I took this photo, in my home studio. Actually, the studio wasn't set up as we were finished shooting the concept we had planned. We had some time, before Madeleine (model) had to catch her bus, so we decided to shoot some freestyle beauty shots, against the wall.
It was taken around 8 PM. We had been shooting different fashion set-ups all day and this was our "Let's just have fun and mess up your makeup" moment.
This was shot, using my favorite source of light - a single beautydish. Because I wanted it to look like she was emerging from the darkness, I used a grid and placed the light, slightly above her, as a way of almost painting the strongest and most beautiful features on her face and to avoid too much catchlight in her eyes, to create mystique.
This was shot with my Canon Rebel T3i and a 85 mm lens.
In this case, I was inspired by the model. Any other person in my studio that day, and this photo wouldn't exist. It was really random and impulsive, but it didn't take me more than a few shots to realize, that we were creating something really amazing.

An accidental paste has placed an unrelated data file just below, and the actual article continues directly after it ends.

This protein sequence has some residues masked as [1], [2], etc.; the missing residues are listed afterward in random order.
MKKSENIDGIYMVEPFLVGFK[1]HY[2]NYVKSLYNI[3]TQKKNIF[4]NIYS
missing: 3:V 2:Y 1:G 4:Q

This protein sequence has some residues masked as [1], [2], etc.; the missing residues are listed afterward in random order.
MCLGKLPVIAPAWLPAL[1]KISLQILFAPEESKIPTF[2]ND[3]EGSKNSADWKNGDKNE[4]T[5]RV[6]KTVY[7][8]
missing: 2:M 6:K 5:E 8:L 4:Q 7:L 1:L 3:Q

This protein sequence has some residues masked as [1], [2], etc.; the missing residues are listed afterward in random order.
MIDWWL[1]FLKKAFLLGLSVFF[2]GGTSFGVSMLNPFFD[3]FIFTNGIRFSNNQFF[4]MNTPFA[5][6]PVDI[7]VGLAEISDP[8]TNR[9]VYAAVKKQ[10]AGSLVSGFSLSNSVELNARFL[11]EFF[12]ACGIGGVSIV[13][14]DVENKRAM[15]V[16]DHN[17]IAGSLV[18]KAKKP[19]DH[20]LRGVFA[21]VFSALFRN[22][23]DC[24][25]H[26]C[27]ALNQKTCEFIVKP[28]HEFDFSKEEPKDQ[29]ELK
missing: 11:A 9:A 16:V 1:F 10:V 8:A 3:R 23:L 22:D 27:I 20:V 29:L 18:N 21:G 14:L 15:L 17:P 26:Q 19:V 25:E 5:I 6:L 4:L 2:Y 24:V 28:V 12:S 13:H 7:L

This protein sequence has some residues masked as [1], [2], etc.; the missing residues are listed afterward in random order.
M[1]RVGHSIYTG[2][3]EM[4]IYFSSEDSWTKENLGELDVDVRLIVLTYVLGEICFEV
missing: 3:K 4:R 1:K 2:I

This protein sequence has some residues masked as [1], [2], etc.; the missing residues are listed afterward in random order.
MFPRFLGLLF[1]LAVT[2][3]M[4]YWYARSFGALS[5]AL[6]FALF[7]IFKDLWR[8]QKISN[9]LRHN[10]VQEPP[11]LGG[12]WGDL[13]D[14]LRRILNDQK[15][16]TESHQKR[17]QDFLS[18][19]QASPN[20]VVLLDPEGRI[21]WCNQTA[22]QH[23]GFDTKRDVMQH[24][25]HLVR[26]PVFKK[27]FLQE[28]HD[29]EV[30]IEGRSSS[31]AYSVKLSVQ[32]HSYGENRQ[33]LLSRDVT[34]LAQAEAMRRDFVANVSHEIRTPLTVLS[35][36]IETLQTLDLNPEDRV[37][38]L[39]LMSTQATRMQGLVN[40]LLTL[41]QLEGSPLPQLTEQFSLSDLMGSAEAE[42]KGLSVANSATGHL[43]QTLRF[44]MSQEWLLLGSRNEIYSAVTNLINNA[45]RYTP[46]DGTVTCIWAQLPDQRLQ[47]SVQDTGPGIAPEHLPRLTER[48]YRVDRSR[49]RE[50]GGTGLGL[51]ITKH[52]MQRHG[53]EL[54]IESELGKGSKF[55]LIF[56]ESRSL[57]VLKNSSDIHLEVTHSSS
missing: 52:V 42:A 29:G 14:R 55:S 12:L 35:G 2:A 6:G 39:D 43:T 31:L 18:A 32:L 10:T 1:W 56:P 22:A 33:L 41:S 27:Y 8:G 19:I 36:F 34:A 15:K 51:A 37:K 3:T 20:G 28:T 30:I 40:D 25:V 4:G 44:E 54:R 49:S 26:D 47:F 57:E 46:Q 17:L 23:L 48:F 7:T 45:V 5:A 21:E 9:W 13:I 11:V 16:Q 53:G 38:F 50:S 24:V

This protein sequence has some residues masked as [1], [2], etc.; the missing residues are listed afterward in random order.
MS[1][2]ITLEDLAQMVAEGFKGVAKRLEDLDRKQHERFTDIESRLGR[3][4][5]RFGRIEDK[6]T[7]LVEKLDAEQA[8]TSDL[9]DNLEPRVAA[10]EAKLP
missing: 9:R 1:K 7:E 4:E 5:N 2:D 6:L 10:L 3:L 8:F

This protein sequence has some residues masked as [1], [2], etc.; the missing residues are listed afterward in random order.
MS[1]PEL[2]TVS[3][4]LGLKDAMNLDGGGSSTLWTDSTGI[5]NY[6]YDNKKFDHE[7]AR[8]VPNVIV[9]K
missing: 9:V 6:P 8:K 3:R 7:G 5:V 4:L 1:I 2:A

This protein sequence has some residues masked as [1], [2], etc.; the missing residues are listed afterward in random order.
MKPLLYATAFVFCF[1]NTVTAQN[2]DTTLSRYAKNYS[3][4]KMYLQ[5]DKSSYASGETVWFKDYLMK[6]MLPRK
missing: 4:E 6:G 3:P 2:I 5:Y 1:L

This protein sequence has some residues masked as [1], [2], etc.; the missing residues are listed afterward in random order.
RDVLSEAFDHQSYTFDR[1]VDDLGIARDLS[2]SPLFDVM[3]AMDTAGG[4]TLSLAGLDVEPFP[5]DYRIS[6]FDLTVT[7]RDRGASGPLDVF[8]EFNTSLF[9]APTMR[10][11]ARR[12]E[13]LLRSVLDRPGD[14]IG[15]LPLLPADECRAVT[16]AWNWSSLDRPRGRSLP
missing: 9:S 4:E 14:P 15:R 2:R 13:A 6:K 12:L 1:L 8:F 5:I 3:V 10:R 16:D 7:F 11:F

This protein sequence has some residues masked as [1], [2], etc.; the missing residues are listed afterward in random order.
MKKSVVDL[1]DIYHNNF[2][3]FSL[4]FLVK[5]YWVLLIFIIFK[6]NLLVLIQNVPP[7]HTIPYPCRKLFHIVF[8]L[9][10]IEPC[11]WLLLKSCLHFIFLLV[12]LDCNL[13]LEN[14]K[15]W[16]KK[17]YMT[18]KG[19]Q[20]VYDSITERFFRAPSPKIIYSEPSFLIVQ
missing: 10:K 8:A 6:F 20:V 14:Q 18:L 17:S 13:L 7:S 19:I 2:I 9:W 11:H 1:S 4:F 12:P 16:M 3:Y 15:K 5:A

While the beauty dish created alot of contrast in this photo, I wanted to increase it even more, like almost over the top. I did this, because I didn't want anything else, than the most important elements, to be visible.
I also used different curves layers to paint in some more light and shadows, skin retouch and dodge/burn.
In my camera bag
In my bag, I have my Canon Rebel T3i, 50 mm lens, and sometimes an 85 mm, that I borrow. That will be my next investment, so I can take it with me, when I'm working outside of Denmark.
A reflector just in case, but I never really use it.
Well, first you should forget some of the basic rules in lighting, because I did break a few of those. Imagine the beauty dish as a spot light. The cool thing is, that you don't have to worry much about the background. It will darken it out.
When setting up your light, turn on the model light, and move the lamp around, to get a sense of how the light will fall on the models face. You want to be careful not to place the light too much, above her head, as that will darken the eye area, giving her something called "batman eyes".
Shoot it as close as possible, so you'll have plenty of details in her face.